Fahed Ghazi

The exact age of Fahed Ghazi when he was captured is not clear, but Human Rights Watch says that he was seventeen years old at the time and thus a juvenile (other reports say he was nineteen years old when captured).  In a letter to Attorney General Holder of the Obama regime in March of 2009, Human Rights Watch said:

“In addition to being bound by treaties governing juvenile justice, the United States is also party to treaties that recognize the special situation of children who have been recruited or used in armed conflict. The Optional Protocol to the Convention on the Rights of the Child on the involvement of children in armed conflict prohibits the use of children under age 18 in armed conflict and obliges the US to support the rehabilitation and social reintegration of children who have been recruited or used in violation of the protocol.”

This letter was written about several juveniles imprisoned and tortured at Guantanamo, so even if Fahed were not a juvenile, there are clearly others who are.

Fahed Ghazi himself wrote this as part of a statement presented to one of the annual reviews that are part of the spurious proceedings that pass for but are not legal:

“I have been classified as an enemy combatant in the past months and sadly I do not know why.”

The US allegations against him do indeed say he is an “al-Qaeda fighter,” but no proof of that is presented.  He also says in that statement:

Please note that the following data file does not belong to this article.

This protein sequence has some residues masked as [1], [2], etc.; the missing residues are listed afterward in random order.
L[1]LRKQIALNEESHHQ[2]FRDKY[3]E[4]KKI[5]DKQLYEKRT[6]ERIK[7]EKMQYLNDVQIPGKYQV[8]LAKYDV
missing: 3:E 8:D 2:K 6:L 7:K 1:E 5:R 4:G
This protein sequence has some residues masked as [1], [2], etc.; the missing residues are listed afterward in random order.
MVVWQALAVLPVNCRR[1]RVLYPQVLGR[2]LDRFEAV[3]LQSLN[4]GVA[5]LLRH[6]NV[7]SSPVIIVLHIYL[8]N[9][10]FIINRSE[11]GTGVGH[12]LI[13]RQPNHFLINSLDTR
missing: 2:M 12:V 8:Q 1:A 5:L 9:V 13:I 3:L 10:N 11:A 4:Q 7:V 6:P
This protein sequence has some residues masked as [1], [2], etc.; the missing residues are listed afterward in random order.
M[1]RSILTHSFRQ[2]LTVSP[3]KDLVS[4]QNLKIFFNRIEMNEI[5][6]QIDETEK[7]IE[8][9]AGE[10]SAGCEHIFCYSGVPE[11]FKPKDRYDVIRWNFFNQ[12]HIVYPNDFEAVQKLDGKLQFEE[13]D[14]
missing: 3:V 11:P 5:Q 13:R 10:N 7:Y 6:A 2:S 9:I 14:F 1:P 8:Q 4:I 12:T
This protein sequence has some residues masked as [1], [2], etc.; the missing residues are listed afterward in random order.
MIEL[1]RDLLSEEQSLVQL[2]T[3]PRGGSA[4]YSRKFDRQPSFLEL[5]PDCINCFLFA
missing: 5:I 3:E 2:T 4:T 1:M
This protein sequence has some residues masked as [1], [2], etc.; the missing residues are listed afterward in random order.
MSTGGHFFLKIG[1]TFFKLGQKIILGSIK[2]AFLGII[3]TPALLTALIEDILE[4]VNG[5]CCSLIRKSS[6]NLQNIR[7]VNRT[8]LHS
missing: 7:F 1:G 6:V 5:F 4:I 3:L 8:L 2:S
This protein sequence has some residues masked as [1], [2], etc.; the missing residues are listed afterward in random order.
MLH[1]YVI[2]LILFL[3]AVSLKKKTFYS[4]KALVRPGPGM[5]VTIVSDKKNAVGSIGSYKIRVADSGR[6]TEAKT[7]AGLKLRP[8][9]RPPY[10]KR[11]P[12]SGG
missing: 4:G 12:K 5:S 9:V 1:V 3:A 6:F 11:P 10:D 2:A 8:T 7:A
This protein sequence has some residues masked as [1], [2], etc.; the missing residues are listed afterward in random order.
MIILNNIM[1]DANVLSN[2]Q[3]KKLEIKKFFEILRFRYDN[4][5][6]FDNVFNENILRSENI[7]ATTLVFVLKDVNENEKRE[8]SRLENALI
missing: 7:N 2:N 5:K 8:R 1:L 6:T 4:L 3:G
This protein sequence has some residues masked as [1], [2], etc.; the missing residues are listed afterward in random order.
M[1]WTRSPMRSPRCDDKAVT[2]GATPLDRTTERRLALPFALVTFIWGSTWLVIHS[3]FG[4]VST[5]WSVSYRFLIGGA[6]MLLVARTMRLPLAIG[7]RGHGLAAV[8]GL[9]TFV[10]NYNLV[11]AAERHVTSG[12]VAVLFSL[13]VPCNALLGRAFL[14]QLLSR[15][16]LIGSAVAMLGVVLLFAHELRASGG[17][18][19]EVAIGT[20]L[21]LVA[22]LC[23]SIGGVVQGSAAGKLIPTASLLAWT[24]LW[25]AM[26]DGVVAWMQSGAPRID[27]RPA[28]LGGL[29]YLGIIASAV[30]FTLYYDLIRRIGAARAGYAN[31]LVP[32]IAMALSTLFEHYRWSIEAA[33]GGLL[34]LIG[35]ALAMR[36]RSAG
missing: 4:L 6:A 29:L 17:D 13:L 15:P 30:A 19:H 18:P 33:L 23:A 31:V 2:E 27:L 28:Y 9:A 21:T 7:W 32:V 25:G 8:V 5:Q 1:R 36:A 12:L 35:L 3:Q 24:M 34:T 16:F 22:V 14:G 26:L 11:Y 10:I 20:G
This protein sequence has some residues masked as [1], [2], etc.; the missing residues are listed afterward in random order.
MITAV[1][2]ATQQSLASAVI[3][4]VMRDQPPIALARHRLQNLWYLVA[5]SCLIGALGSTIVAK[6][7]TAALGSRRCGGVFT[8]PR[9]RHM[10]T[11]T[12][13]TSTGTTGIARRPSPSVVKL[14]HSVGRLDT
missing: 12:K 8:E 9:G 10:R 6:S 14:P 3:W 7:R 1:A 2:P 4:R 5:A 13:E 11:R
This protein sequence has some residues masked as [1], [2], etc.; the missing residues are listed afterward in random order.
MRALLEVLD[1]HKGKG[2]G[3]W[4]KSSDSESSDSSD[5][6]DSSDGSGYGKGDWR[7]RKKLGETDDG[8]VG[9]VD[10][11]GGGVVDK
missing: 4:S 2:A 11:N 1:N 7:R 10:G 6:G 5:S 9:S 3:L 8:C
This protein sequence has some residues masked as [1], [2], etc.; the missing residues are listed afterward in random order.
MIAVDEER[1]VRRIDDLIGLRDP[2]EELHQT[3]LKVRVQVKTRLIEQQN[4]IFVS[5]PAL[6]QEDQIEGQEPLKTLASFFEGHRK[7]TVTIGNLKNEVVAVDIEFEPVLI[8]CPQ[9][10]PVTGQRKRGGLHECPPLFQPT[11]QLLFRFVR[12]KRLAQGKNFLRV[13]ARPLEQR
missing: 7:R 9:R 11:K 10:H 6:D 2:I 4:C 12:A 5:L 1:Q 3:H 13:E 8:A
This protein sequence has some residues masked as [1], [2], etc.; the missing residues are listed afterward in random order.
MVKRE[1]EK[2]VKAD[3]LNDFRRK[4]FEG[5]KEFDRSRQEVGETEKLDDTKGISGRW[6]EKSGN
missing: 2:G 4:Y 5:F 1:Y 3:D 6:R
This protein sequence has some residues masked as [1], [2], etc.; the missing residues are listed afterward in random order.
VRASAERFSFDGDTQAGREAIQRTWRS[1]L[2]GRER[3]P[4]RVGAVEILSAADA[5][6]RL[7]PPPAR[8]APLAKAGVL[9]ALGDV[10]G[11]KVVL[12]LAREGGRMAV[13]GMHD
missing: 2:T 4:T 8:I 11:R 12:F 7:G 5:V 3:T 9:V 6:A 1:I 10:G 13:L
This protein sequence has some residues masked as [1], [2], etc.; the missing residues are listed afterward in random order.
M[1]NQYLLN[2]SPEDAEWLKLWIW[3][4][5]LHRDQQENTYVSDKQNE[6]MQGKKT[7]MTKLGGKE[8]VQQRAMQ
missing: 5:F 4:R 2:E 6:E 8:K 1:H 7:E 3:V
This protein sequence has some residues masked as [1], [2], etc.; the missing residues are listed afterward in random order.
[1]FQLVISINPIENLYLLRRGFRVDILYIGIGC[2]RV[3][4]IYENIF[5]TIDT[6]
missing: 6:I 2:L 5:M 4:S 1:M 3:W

“I traveled from Yemen at a young age. I knew nothing about international laws and the state of the world. I was only seventeen years old at the time. I had just completed my high school exams and had not yet received the results thereof. For this reason I intended to return to Yemen after one month so as to continue my education to university level. This way I would develop and enlighten my mind as well as acquire a job that would enable me to spend on myself and my family. (That is; my wife and my baby daughter whom I did not see except for five days in a two month period.) I then traveled when she was only two months old.”  You can read the complete statement here.

Human Rights Watch also says that Fahed Ghazi was held for some time “in the more restrictive camps where detainees are locked into a single cell 23 hours a day.”  It sounds like the prison treatment of young US soldier Bradley Manning; the US is now just as willing to torture its own young men as it is those of other countries.

Fahed Ghazi was cleared by the courts for release during the Bush regime, but that was challenged by the regime.  He remains in the torture camp.  He says, very naturally, that he wants to return to his family and care for them.  It is not only a shame but a crime that he is not free to do that.


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